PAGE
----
Impact of obesity on the short-term outcomes of single-port laparoscopic colectomy for colorectal cancer in the Asian population: A retrospective cohort study

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Abstract

Single-port laparoscopic surgery (SPLS) is being increasingly performed for treating colorectal cancer. Here, we aimed to assess the safety and feasibility of SPLS for colorectal cancer in obese patients through a comparison of their short-term outcomes with those of nonobese patients.

A total of 323 patients who underwent SPLS for colorectal cancer at our center between March 2009 and August 2014 were enrolled. The outcomes were analyzed according to the body mass index (BMI) category: nonobese (BMI < 25), obese I (BMI: 25.0–29.9), and obese II (BMI ≥ 30).

Of the 323 patients, 233 (72.1%), 80 (24.8%), and 10 (3.1%), were assigned to the nonobese, obese I, and obese II groups, respectively. The clinicopathologic patient characteristics, such as age, gender, tumor location, and previous laparotomy, were similar among the 3 groups. The mean operative time (nonobese vs obese I vs and obese II groups: 269.2 vs 270.4 vs 342.8 minutes, respectively) and estimated surgical blood loss (277.7 vs 260.5 vs 387.0 mL, respectively) were greater in the obese II group than in the nonobese and obese I groups, although the difference was not significant (P = .247 and P = .205, respectively). However, the time to passage of flatus significantly differed among the groups (P = .040); in particular, this value was significantly longer in the obese II group than in the obese I group (P = .031). None of the other parameters, including conversion to open or conventional laparoscopic surgery and intra- and postoperative morbidity, significantly differed among the 3 groups.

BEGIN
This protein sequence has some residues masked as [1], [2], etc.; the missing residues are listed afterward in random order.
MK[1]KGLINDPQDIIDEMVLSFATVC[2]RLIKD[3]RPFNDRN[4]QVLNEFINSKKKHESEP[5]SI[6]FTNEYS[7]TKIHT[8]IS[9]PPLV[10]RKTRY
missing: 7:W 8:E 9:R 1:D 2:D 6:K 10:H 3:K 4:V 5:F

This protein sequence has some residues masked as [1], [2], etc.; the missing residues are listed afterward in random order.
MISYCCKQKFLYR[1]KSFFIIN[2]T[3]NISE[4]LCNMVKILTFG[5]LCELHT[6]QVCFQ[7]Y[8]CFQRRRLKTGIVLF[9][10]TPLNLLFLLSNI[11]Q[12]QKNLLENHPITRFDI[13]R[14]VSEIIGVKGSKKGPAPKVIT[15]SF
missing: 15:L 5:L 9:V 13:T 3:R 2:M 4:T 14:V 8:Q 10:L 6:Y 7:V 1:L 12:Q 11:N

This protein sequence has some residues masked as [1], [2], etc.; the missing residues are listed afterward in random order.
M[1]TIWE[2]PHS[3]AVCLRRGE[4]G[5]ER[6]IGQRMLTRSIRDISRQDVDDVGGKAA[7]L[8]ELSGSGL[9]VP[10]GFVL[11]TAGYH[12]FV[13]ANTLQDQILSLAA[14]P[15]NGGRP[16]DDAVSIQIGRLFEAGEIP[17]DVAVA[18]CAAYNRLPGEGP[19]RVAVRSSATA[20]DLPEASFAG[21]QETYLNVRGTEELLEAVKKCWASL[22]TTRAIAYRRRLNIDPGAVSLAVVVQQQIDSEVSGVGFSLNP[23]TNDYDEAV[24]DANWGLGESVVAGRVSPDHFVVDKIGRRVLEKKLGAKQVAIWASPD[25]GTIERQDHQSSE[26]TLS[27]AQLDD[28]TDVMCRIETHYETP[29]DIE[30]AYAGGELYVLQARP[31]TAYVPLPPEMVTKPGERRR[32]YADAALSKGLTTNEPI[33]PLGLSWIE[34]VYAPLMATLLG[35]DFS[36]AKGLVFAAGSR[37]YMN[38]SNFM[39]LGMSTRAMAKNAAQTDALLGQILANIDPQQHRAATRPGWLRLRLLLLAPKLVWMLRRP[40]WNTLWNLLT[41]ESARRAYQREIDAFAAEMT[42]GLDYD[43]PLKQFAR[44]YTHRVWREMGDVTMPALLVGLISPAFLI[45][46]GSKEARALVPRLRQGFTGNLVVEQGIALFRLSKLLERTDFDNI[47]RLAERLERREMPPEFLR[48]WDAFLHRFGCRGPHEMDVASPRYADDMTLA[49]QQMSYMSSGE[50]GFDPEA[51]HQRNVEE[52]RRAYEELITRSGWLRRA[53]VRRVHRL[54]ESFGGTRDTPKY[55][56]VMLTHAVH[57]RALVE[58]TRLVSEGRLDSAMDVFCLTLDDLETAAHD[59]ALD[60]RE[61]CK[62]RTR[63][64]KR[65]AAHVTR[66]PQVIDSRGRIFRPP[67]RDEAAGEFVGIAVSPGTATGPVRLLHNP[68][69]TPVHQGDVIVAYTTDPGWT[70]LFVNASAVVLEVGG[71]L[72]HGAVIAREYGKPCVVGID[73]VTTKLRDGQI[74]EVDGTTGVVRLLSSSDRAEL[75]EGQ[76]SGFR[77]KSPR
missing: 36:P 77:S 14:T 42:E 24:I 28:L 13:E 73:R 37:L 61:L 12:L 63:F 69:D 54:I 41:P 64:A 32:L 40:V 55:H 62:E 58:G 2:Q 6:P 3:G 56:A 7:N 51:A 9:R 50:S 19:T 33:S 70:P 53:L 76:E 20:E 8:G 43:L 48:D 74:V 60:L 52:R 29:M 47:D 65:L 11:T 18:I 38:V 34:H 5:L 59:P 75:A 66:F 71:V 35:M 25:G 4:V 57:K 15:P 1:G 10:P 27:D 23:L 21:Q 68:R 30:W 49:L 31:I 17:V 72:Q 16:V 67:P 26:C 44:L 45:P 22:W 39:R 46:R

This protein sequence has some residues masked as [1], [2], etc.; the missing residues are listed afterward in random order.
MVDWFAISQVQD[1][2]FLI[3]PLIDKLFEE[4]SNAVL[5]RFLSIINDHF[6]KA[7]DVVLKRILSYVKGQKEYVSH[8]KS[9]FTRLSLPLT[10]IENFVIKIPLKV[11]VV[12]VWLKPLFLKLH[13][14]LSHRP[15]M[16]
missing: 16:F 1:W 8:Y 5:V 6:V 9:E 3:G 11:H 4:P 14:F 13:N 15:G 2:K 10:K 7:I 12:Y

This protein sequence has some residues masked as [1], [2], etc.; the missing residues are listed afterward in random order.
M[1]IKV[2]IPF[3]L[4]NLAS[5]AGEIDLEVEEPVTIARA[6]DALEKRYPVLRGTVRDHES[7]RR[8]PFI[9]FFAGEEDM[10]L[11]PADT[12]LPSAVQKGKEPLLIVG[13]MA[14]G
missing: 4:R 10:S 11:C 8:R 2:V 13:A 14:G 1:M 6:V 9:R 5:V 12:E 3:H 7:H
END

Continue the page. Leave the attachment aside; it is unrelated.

SPLS for colorectal cancer can be safely performed in obese Asian patients with equivalent short-term outcomes as compared with that in nonobese patients. Hence, SPLS can be safely recommended for colorectal cancer in obese patients if the surgeon is experienced. Nevertheless, the technique used warrants further investigation, and a large-scale prospective study is required.

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